Let me preface by saying that I in no way feel that I deserve a Vanity Fair cover, however, as somebody who identifies as a non-binary gender identity I feel that the #MyVanityFairCover campaign is important to participate in.
To begin with, I want to say that I think it is great that Crystal Frasier and Jenn Dolari, the creators of the hashtag trend, are bringing visibility to the issue of “passing” within the trans community. I’ve long felt that it is a shame that trans people are far too often recognized and celebrated most for their transition as it is framed by cisnormative beauty standards. We don’t all actually “pass” under society’s binary (one of the other) perspective of sex and gender; and many of us die from targeted violence or suicide, in part, because of it.
What’s disappointing is that once again, non-binary individuals are a footnote in yet another mainstream visibility and awareness campaign. Frasier told BuzzFeed: “Originally, we were just hoping other trans women would take it as a sign of solidarity and a reminder that we all have value, but we’re happy that it speaks to trans men and non-binary folks too.” That is to say that this, like the vast majority of campaigns and public dialogues, wasn’t created with non-binary people in mind. It wasn’t even created with trans men in mind either who, aside from Chaz Bono and now Aydian Dowling, only ever seem to receive attention when there is a report of one of them dying by suicide.
So, to all those who deny my existence, and the existence of all other non-binary, genderqueer, genderless, and/or gender nonconforming people: here’s #MyVanityFairCover.
I tweeted this image at approximately 9:52 AM on Friday, June 5 and it didn’t take long before I started getting the same ol’ abusive, invalidating responses that I am used to (and I anticipate that more is to come).
I am a person who is transfeminine. What that means to me is that while I feel far more female than male, and I am far more comfortable in my femininity than any form of masculinity, I do not identify wholly as a “woman” (especially in terms of society’s perception and definition of “women”). One day, within the near future, I will have laser hair removal done on my face and I will begin Hormone Replacement Therapy (HRT). I’ll grow my own breasts, my body fat will redistribute, and my skin will thin, among other effects. But I will not be undergoing SRS (Sex Reassignment Surgery). The penis stays. And no, that in no way will make me any less trans. In fact, I will FINALLY feel as if my body aligns with my authentic self; which happens to be non-binary transfeminine.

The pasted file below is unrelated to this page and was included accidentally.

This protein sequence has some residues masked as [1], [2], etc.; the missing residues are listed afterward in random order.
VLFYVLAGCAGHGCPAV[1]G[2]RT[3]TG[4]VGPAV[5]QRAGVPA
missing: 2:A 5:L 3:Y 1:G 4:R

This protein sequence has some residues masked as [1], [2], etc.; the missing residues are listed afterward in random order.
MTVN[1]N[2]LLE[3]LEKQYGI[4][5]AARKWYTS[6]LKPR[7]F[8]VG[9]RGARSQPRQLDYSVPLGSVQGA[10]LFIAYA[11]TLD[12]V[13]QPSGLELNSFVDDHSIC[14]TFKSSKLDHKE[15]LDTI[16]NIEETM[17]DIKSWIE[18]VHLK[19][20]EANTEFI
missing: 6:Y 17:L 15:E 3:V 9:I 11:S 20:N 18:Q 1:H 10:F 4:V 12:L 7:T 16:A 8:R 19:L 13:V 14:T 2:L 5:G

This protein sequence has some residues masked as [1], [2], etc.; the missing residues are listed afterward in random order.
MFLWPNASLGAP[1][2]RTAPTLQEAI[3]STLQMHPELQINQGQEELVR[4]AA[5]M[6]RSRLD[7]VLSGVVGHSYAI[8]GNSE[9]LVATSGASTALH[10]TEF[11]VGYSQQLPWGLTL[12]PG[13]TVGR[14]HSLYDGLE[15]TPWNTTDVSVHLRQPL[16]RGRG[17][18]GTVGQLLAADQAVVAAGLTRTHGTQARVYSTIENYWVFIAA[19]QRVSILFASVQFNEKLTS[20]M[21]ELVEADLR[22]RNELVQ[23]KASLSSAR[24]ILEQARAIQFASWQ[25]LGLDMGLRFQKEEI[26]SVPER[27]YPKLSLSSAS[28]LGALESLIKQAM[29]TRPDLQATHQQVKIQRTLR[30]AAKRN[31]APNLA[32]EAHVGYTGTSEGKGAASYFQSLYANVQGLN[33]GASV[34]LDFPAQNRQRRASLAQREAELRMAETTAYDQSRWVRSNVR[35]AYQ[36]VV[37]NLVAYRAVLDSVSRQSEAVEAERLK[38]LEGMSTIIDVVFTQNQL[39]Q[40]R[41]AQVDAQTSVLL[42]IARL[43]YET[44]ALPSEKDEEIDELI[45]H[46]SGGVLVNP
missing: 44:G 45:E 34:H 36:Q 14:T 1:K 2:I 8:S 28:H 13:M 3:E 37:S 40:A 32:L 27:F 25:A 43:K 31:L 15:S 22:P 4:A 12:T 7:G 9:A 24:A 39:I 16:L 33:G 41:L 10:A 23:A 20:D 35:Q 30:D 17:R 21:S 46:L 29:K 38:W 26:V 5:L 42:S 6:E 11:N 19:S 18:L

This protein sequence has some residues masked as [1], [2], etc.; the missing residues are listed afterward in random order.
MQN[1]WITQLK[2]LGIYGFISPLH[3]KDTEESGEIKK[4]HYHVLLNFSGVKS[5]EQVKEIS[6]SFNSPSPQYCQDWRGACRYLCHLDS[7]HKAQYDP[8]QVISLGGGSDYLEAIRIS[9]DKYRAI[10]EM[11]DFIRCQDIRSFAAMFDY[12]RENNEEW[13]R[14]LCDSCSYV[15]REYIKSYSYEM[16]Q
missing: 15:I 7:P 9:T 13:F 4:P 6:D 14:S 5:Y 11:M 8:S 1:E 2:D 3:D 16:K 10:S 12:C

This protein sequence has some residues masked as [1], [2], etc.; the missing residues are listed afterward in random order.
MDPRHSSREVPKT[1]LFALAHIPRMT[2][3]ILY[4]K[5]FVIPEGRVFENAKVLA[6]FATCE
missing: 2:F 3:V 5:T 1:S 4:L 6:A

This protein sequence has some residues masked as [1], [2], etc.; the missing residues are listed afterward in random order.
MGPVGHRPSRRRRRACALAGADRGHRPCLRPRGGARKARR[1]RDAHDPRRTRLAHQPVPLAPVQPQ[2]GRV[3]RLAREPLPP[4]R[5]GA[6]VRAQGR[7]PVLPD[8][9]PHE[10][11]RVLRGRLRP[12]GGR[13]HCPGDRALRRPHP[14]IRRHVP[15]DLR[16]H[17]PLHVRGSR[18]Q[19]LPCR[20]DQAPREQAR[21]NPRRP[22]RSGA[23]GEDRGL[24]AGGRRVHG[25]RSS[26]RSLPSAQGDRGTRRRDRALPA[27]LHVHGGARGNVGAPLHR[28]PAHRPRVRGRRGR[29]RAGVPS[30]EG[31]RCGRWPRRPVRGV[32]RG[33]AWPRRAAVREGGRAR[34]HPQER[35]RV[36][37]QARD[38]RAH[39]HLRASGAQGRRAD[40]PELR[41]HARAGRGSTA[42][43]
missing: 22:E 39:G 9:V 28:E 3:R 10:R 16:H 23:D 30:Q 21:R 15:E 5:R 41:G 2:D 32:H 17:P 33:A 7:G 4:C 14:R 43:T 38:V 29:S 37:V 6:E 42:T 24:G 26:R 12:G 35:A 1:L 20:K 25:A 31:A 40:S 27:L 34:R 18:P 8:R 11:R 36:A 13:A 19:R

In summation: I’m not a woman. I’m not a man. I am they, them, their; and my non-binary transition shouldn’t come with binary conditions and expectations. Nobody’s should.
Unfortunately, this personal reality places me, as well as many other non-binary trans people with similar experiences, in spaces where we often times feel ostracized even by the trans community, as many believe that we are “not trans enough”. I have been told by various members of the community numerous times over the years that we can’t exist within the trans rights movement because our narratives, somehow, undermine the efforts of trans women and trans women. When it comes down to it, we are a burden.
Furthermore, non-binary trans people are often outright ignored by mainstream media while simultaneously being shushed by much of the trans community in discussion of trans issues; which makes it even harder for the world to understand or accept us (what with being pushed aside). When not being briefly mentioned in whispers, non-binary trans people are often just completely left out of public dialogue on gender identity and expression all together.
Yet, the reality is that for a non-binary trans individual who doesn’t “pass” as a binary gendered person to simply walk out of their house is a feat in and of itself. Like any other person who is trans, there is not a day that goes by where I am not consistently stared down, laughed at, screamed at, confronted, harassed, or questioned by somebody who can’t tell my gender or who takes one look at me and immediately concludes that I am a pervert and/or a freak of nature.
There’s also not a day that goes by where I am not intensely grilled about my pronouns, which are they/them/their. This comes from not only cis people who find it too cumbersome for them to respect neutral pronouns, but it also comes from other trans people who somehow feel that the usage of gender neutral pronouns invalidates their own struggles.
Furthermore, I too experience a great deal of the systematic discrimination and harassment that binary trans people in Canada (and elsewhere) face in regards to everything from not being able to change my gender on identification to facing tremendous amounts of suspicion and avoidance from health care providers. These are issues for ALL trans people, be they binary oriented or not, and it’s frustrating to consistently see so many voices and experiences omitted in public discourse simply because they don’t fit the binary trans mold.
Emma Cueto over at Bustle notes: “As trans people become more visible in society, it’s important that we keep in mind how diverse and varied the trans community is, and not let one image of trans people dominate mainstream perception.” I couldn’t agree more and I feel that it’s time for the community and news media to genuinely explore more narratives from elsewhere on the gender spectrum, incite more discussion of non-binary identities and expressions, focus less on “passing” success and focus more on celebrating gender diversity in all of it’s wonderful, complicated complexity.